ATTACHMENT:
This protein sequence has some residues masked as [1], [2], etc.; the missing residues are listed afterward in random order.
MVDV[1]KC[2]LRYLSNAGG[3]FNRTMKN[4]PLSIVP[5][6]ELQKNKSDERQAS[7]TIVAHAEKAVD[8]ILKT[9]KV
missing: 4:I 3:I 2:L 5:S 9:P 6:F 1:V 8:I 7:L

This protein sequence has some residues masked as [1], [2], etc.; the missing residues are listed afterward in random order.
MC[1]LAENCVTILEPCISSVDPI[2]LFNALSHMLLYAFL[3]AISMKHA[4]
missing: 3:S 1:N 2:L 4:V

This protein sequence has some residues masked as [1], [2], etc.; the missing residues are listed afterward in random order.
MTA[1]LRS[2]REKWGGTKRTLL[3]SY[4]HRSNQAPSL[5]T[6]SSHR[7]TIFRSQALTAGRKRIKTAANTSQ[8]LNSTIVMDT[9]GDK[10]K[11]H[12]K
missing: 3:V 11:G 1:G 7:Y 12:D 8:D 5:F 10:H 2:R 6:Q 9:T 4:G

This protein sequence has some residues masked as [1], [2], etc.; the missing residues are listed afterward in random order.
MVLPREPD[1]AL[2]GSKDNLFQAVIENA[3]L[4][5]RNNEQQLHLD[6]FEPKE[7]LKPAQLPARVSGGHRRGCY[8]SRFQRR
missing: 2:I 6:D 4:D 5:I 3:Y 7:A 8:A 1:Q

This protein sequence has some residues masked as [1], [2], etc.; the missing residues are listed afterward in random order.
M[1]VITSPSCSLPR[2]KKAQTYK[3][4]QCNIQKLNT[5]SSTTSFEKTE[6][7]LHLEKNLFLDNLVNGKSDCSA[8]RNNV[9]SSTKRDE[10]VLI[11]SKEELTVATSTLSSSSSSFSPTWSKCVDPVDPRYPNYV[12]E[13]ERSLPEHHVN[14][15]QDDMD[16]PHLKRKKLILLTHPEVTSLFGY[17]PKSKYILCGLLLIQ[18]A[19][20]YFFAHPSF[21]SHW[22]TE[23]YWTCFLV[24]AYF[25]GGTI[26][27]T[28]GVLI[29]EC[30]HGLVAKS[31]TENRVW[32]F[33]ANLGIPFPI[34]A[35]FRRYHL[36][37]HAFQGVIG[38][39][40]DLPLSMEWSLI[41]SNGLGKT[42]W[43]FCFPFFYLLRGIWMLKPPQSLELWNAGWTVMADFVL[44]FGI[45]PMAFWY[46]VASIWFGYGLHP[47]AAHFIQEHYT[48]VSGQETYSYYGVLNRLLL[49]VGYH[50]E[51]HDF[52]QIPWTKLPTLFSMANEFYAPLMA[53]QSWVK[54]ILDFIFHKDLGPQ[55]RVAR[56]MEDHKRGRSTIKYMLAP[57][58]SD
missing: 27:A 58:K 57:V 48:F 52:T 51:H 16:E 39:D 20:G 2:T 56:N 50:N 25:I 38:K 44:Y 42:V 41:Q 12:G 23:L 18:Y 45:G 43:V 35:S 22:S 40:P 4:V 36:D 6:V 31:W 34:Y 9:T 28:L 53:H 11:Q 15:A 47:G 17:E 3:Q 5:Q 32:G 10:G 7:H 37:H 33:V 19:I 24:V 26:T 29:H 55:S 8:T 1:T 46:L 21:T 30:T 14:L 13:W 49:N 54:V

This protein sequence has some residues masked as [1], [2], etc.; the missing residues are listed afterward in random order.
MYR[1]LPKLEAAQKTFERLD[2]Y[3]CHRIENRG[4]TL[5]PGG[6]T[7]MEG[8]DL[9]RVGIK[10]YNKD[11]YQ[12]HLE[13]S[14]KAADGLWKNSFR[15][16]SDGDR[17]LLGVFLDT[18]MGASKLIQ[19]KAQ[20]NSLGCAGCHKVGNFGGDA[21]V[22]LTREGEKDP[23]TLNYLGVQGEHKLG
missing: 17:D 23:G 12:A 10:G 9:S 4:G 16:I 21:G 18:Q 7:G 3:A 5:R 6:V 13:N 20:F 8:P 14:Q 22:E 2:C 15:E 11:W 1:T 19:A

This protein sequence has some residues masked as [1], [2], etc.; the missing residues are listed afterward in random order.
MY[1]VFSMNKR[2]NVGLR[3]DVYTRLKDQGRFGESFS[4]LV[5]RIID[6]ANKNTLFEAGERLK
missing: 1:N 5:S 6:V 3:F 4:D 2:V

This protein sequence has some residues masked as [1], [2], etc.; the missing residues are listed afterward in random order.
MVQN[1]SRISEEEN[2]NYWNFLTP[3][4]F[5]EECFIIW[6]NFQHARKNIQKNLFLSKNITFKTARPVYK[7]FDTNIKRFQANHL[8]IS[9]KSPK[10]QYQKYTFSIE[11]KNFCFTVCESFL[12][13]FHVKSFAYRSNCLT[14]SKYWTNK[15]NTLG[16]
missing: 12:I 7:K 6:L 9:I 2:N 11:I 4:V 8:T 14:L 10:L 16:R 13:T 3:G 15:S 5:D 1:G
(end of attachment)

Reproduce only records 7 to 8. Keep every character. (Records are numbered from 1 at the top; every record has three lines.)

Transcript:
This protein sequence has some residues masked as [1], [2], etc.; the missing residues are listed afterward in random order.
MY[1]VFSMNKR[2]NVGLR[3]DVYTRLKDQGRFGESFS[4]LV[5]RIID[6]ANKNTLFEAGERLK
missing: 1:N 5:S 6:V 3:F 4:D 2:V

This protein sequence has some residues masked as [1], [2], etc.; the missing residues are listed afterward in random order.
MVQN[1]SRISEEEN[2]NYWNFLTP[3][4]F[5]EECFIIW[6]NFQHARKNIQKNLFLSKNITFKTARPVYK[7]FDTNIKRFQANHL[8]IS[9]KSPK[10]QYQKYTFSIE[11]KNFCFTVCESFL[12][13]FHVKSFAYRSNCLT[14]SKYWTNK[15]NTLG[16]
missing: 12:I 7:K 6:L 9:I 2:N 11:I 4:V 8:T 14:L 10:L 16:R 13:T 3:G 15:S 5:D 1:G